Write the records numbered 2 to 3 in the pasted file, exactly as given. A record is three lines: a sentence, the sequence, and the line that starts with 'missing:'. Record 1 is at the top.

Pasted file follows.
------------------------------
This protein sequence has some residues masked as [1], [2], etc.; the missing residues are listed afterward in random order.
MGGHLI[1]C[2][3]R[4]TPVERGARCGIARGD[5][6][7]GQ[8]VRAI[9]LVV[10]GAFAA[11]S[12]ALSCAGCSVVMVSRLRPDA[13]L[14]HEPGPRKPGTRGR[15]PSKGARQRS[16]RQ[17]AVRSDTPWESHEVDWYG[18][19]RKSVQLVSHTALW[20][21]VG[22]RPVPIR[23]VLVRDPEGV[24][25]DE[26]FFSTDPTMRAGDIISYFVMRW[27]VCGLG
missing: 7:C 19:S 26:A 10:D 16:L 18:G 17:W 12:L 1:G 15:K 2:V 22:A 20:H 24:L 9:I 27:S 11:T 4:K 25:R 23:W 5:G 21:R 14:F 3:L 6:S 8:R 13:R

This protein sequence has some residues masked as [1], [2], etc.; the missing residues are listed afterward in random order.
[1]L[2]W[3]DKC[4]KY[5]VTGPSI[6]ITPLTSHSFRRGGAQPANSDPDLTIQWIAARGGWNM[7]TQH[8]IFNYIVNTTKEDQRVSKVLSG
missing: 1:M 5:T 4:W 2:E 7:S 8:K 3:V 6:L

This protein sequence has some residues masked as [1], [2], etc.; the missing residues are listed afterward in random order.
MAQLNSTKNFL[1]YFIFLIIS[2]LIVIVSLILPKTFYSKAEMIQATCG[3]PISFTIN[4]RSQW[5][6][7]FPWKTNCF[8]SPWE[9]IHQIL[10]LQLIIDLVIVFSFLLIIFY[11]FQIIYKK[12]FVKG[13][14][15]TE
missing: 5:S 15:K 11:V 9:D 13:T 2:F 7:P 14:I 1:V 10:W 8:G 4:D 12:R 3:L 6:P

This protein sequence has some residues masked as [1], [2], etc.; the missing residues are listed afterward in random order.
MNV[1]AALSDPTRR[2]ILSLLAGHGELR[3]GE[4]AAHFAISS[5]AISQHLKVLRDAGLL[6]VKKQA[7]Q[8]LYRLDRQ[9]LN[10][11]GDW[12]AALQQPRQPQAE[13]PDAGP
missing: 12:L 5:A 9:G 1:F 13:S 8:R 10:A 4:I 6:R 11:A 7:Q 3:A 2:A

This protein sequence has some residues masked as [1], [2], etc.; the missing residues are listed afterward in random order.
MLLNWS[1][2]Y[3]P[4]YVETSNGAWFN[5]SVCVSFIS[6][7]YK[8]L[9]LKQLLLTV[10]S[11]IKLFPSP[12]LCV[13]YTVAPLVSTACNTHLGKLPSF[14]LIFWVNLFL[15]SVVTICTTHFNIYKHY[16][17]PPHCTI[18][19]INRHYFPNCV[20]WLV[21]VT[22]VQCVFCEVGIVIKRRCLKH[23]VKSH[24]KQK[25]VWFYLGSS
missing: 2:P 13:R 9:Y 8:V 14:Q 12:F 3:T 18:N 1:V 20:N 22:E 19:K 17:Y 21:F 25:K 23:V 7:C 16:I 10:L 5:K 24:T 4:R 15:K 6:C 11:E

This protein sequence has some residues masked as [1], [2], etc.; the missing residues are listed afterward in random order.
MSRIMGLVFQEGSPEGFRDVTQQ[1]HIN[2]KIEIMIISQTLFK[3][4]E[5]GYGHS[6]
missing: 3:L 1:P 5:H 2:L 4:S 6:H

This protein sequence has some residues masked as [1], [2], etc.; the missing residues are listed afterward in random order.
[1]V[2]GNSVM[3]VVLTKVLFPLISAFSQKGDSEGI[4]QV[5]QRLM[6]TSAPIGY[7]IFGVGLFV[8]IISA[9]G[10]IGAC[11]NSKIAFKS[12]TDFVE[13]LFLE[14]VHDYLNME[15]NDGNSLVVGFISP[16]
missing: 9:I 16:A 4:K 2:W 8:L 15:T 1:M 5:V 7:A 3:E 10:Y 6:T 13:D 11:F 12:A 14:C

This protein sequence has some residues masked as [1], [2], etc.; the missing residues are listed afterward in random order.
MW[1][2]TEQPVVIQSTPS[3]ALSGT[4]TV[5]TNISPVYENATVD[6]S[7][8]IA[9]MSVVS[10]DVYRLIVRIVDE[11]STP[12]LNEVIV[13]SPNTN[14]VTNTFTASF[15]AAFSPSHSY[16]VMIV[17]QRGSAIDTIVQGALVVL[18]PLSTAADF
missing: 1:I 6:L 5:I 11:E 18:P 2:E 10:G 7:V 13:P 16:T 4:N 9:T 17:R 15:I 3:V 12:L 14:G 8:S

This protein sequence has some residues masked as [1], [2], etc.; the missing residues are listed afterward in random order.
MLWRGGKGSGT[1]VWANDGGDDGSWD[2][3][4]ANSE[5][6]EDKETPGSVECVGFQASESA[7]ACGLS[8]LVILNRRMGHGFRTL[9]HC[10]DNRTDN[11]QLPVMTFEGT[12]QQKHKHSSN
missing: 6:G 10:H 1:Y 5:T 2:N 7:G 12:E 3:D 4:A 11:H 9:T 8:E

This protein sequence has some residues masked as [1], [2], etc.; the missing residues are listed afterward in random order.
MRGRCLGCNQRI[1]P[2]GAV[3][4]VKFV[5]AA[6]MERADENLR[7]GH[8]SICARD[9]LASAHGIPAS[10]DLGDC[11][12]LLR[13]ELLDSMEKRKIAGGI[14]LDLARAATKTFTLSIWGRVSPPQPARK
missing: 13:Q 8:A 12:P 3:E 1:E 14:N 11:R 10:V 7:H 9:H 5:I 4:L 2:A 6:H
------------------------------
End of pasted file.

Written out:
This protein sequence has some residues masked as [1], [2], etc.; the missing residues are listed afterward in random order.
[1]L[2]W[3]DKC[4]KY[5]VTGPSI[6]ITPLTSHSFRRGGAQPANSDPDLTIQWIAARGGWNM[7]TQH[8]IFNYIVNTTKEDQRVSKVLSG
missing: 1:M 5:T 4:W 2:E 7:S 8:K 3:V 6:L

This protein sequence has some residues masked as [1], [2], etc.; the missing residues are listed afterward in random order.
MAQLNSTKNFL[1]YFIFLIIS[2]LIVIVSLILPKTFYSKAEMIQATCG[3]PISFTIN[4]RSQW[5][6][7]FPWKTNCF[8]SPWE[9]IHQIL[10]LQLIIDLVIVFSFLLIIFY[11]FQIIYKK[12]FVKG[13][14][15]TE
missing: 5:S 15:K 11:V 9:D 13:T 2:F 7:P 14:I 1:V 10:W 8:G 4:D 12:R 3:L 6:P